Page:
Tuesday, January 26, 2010

The Magicians and Mrs. Quent by Galen Beckett

Short review: Becket is trying too hard. Loads of Austen, a bit of Bronte, some Dickens, magic, a highwayman, court intrigue (vaguely described), and a sprinkling of Loveceraft make this an unwieldy, slow-moving work. It doesn't help that it's also the first in the series and is trying to lay ground for future books.

Longer review:

A bunch of Austen, a touch of Bronte, and a dash of Turn of the Screw, some Dickens, a little bit of Lovecraft--I should be enchanted. There's even a highwayman and a down-on-his-luck noble living by his wits, and there is magic, intrigue, and a spooky wood.

I expected to be enchanted.

I wanted to be enchanted.

I was not.

I tried reading straight, flipping ahead, skimming, flipping-ahead-then-turning back, all to no avail. I remained outside and uninvolved.

One problem is that none of the situations have any real edge. House entailed away to an unpleasant cousin? No problem. The sisters have a six month stay, guaranteed, and another house if only Ivy can find a job to support the move--and she does, right away. Similar familiar situations (creepy house, strange governessing situation, odd illnesses, courtship by the boss, unsuitable and attractive suitor) also fall strangely flat. They are there, but they haven't got the sense of real dilemma present in the originals.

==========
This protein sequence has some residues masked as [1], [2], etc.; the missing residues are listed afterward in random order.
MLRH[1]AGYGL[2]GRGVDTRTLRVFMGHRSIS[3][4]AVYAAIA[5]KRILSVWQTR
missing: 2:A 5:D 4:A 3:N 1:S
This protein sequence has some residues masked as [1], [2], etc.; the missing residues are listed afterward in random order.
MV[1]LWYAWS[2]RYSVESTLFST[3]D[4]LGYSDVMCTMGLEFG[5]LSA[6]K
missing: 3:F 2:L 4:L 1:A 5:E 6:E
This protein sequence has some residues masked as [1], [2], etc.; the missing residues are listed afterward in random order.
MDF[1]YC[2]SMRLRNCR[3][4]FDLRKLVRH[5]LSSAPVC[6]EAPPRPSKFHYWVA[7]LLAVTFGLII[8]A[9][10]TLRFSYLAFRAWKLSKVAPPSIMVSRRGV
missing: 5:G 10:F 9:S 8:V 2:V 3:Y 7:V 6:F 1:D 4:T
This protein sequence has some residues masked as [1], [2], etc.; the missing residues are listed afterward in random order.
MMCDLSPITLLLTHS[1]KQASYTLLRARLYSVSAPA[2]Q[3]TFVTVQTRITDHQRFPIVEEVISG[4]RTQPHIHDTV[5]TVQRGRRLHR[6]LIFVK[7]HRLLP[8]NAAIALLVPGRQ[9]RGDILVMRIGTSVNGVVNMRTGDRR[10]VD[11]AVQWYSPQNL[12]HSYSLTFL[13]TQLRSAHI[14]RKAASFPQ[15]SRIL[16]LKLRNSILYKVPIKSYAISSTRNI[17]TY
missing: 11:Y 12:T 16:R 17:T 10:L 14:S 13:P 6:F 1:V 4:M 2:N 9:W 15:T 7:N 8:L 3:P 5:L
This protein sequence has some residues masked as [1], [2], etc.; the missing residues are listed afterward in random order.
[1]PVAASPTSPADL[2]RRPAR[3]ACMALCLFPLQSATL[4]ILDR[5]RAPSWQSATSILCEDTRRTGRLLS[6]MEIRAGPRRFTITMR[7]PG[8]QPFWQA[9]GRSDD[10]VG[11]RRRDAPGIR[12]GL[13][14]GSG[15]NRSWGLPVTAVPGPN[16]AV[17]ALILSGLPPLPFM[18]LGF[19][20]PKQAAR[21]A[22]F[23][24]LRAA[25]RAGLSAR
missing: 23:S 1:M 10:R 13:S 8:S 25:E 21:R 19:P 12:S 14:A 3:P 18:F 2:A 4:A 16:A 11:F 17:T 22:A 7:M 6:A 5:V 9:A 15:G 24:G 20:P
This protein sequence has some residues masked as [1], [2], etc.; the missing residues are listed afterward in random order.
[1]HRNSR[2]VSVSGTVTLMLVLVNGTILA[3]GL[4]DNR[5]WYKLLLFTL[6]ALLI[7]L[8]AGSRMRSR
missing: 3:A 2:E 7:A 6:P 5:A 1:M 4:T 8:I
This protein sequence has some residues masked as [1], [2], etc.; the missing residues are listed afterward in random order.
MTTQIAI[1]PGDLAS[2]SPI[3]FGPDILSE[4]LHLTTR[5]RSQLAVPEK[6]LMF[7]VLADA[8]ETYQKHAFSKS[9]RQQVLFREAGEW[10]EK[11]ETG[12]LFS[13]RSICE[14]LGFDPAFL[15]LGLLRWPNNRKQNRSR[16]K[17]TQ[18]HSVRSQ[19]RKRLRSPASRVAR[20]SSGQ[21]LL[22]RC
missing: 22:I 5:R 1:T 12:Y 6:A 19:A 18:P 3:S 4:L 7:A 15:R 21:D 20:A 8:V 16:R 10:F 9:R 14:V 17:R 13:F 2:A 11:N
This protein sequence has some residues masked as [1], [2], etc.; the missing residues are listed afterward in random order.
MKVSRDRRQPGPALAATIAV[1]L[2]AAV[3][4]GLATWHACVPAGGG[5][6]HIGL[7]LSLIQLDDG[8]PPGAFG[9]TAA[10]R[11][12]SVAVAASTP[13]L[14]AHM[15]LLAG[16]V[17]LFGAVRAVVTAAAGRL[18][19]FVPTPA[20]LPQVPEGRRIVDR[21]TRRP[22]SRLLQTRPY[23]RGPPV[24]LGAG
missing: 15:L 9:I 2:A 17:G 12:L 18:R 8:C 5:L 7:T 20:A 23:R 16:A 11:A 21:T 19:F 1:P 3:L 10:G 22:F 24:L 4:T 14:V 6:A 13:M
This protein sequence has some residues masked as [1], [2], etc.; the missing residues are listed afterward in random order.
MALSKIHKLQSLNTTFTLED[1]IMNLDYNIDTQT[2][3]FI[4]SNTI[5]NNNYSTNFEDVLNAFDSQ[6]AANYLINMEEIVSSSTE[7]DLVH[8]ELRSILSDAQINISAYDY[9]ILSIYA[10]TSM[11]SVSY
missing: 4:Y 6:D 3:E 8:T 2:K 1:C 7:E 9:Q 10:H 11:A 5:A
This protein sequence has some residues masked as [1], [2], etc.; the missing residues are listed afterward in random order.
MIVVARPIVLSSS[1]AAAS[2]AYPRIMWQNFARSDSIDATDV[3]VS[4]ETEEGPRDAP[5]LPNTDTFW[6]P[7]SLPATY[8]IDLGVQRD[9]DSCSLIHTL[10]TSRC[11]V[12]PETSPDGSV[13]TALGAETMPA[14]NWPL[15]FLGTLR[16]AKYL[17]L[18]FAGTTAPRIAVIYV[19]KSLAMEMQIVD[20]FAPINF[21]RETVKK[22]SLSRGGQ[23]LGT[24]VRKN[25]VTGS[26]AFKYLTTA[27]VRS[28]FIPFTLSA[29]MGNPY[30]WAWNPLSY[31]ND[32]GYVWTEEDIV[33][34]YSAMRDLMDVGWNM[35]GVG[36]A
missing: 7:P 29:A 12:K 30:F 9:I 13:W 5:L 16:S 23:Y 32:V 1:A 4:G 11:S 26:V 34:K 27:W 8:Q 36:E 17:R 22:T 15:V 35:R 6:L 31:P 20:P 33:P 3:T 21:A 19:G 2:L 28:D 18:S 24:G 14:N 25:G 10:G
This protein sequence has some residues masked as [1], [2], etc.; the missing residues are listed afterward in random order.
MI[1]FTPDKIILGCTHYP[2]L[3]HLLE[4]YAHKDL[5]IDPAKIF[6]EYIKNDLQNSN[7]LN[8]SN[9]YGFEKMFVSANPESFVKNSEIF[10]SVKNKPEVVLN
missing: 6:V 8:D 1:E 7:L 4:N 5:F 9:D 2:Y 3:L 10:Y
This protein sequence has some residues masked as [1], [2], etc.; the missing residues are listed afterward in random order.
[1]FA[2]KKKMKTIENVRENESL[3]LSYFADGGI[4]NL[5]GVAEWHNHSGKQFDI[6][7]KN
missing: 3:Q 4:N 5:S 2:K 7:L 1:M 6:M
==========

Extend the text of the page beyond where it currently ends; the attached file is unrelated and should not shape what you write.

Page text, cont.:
The setting is also mildly annoying; it's almost Victorian England--it has similar historical events and apparently similar laws, but is given a different name and bizarre day and night lengths that vary to no readily apparent pattern or reason; people keep having to look in the almanac to see how long the day will be, and I kept expecting that to matter, and keep wondering what makes this variance happen (To be fair, Beckett may have explained that bit during one of the points where I was skimming).

The Magicians and Mrs. Quent has got just enough promise to be frustrating; I persisted in wanting to like it, I persisted in being mildly bored instead.


  1. I am about 100 pages into this, and wondering if I want to keep trying...I keep expecting to start caring more, but maybe that's not going to happen.

  2. It never did for me.

    He does a fair imitation of Austen, a rather poor imitation of Bronte, and an ok Dickens, but the melange never comes together to anything compelling.